However, if we're not careful, we can allow this part of our role -- serving our families and loving and supporting our husbands -- to become a chore if we do not constantly look to Jesus for his example, strength and renewal. Ephesians 4:20-24 speaks well about this:
20You, however, did not come to know Christ that way. [Speaking of the hardening of hearts that the Gentiles experienced.] 21Surely you heard of him and were taught in him in accordance with the truth that is in Jesus. 22You were taught, with regard to your former way of life, to put off your old self, which is being corrupted by its deceitful desires; 23to be made new in the attitude of your minds; 24and to put on the new self, created to be like God in true righteousness and holiness.
It's interesting, when I read this recently, I realized that this is the section of scripture right before Ephesians 5 (duh) and the directives about submission. (For some reason, I never put the two chapters together.) And if we realize the truth in Ephesians 4:22-24, we will realize the new self that we are in Jesus and forgo the ways of our old self (see also Romans 6:6), including the tendencies to do what is in our best interest and what we want (the example we see in the film) ... but what God wants for us, our husbands, our marriages -- true righteousness and holiness. (This is the beautiful part ... when we live a life as our new self, the idea of submission seems much more feasible, and that's how God designed it! Hence, that's why chapter 4 comes before 5 :).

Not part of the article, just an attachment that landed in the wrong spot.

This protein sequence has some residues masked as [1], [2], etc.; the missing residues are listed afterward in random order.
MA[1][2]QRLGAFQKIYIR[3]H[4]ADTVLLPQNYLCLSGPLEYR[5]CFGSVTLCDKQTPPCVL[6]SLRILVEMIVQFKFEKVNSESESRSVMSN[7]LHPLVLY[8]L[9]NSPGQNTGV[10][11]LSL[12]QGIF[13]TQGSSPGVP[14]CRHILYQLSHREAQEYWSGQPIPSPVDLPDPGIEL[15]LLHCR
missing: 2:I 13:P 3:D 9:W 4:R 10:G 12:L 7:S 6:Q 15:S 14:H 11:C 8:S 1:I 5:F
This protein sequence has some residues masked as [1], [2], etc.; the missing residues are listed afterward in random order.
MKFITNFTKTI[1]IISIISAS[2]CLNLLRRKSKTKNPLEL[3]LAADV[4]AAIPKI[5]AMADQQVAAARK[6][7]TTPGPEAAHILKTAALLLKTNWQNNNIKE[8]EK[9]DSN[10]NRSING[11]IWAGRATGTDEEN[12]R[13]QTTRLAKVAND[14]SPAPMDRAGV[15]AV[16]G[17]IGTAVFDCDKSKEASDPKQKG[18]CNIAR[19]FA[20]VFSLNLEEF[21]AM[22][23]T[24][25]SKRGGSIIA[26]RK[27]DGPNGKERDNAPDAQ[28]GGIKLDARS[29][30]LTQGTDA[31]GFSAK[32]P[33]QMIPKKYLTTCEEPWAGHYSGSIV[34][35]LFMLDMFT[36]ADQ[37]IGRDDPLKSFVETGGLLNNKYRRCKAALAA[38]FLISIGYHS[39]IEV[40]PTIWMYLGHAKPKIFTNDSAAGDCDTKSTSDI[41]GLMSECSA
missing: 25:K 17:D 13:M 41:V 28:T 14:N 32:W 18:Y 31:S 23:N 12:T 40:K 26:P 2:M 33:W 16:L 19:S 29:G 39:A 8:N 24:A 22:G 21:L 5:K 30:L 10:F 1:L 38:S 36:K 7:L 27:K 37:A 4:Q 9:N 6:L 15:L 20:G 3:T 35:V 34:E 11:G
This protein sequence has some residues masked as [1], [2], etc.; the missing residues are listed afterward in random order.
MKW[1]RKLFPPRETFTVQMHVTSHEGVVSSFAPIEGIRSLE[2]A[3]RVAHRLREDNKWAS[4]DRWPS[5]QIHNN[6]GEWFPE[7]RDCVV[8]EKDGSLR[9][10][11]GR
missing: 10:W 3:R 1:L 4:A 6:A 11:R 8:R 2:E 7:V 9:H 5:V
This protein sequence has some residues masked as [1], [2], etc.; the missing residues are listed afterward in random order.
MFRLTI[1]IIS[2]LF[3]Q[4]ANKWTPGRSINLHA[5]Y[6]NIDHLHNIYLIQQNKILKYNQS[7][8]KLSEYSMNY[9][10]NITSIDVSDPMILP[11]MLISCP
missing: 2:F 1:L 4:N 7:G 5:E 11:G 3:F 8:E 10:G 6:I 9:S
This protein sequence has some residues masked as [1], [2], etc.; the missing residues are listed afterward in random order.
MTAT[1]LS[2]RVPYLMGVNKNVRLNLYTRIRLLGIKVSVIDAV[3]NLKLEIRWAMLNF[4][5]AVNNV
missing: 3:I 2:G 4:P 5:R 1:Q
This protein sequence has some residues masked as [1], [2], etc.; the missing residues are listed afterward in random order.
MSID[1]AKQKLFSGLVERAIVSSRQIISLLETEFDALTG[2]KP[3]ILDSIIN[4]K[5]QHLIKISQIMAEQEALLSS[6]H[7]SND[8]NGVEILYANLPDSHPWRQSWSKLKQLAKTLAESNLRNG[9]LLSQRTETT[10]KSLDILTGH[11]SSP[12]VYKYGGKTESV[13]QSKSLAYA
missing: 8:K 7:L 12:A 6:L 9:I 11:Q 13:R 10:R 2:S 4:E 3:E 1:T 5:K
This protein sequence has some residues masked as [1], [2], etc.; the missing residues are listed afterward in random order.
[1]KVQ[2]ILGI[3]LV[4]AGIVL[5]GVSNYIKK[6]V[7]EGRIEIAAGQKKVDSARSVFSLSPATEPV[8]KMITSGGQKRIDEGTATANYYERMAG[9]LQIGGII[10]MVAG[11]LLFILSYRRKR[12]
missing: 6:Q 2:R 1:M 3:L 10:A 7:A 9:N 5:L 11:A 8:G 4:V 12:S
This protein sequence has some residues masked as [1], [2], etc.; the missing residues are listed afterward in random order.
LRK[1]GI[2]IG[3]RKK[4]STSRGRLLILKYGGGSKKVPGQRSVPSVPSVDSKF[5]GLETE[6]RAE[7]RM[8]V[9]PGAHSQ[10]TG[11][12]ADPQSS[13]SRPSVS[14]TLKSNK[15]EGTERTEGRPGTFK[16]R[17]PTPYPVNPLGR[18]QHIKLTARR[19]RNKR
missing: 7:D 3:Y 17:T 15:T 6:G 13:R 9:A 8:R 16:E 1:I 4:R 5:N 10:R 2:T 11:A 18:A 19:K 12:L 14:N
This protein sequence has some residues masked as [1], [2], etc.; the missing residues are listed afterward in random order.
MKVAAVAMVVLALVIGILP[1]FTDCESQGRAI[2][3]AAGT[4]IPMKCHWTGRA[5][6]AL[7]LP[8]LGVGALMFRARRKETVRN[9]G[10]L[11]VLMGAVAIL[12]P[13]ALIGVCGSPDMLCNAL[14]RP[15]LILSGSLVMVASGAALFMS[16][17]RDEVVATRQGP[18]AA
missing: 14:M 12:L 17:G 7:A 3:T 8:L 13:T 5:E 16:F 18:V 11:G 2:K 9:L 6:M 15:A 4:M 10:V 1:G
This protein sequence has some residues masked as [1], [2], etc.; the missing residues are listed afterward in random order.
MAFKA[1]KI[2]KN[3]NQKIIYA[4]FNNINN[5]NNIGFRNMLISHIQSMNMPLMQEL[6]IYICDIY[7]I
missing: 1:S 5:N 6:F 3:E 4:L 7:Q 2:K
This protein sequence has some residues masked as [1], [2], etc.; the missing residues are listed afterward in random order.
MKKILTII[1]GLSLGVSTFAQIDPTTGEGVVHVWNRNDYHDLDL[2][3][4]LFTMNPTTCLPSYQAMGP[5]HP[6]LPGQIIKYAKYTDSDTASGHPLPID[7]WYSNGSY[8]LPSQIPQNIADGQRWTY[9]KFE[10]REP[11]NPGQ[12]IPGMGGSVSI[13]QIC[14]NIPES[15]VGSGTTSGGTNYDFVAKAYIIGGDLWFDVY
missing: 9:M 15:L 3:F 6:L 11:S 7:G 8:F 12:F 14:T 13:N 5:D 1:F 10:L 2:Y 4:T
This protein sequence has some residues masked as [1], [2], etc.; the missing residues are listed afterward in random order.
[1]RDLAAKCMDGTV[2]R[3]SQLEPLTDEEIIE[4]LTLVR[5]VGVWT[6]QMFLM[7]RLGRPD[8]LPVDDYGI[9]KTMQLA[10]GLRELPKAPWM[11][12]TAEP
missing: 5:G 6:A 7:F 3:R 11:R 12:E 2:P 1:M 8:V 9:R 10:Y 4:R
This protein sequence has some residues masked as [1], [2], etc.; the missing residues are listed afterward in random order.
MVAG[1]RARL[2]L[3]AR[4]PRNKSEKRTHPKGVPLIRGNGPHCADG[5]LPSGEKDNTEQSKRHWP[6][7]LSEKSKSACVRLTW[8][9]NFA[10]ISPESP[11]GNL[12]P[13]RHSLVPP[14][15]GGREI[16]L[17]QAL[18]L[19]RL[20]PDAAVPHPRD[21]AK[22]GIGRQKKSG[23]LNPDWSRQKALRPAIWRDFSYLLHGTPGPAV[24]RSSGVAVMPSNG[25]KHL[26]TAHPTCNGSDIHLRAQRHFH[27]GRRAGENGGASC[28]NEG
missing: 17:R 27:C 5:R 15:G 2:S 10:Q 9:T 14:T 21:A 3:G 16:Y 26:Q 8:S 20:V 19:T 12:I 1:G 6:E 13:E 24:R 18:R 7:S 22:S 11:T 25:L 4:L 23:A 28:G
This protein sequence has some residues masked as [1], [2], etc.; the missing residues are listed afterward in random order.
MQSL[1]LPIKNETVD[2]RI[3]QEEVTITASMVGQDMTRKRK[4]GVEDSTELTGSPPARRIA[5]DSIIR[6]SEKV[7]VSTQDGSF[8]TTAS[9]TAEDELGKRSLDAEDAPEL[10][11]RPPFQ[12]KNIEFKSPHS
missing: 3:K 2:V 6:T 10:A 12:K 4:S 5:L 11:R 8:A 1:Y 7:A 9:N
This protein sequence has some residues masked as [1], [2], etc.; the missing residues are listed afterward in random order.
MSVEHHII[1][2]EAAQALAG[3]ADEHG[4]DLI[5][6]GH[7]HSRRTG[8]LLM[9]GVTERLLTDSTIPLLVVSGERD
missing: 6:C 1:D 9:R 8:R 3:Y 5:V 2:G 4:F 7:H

This is very contrary to what was depicted in the film and the film is a fantastic example of what happens when we allow our "... old self, which is being corrupted by its deceitful desires, ..." to manifest and be our way of life. And I find that when this is true of me, I need to proclaim the truth of 2 Corinthians 10:5b and "... take captive every thought to make it obedient to Christ."

Second, if we look at Proverbs 31, we see very tangible examples of life contrary to The Women - a life that gives us an opportunity to bear much fruit and glorify God:
  1. Her husband has full confidence in her (vs. 11)
  2. She does her husband good not harm (vs. 12)
  3. She is a good steward of the money her husband gives her and increases its gain
  4. She labors over her household to make it a "nice" home (vs. 17, 27)
  5. She speaks the promises of God to her husband and uplifts him (vs. 26)
  6. She is not idle and labors over her marriage (vs. 26, 27)
There is obviously a lot more to unpack from Proverbs 31, but I think this is what is most pertinent to this critique.

Finally, my intent is not to bash this movie or convince you not to see ... it's simply just to communicate my frustrations with the examples of womanhood that our culture gives us and to combat those examples with biblical truth -- the truth that I'm gradually learning and that I yearn with all my being to make a reality in my life, even though I fail miserable day after day after day.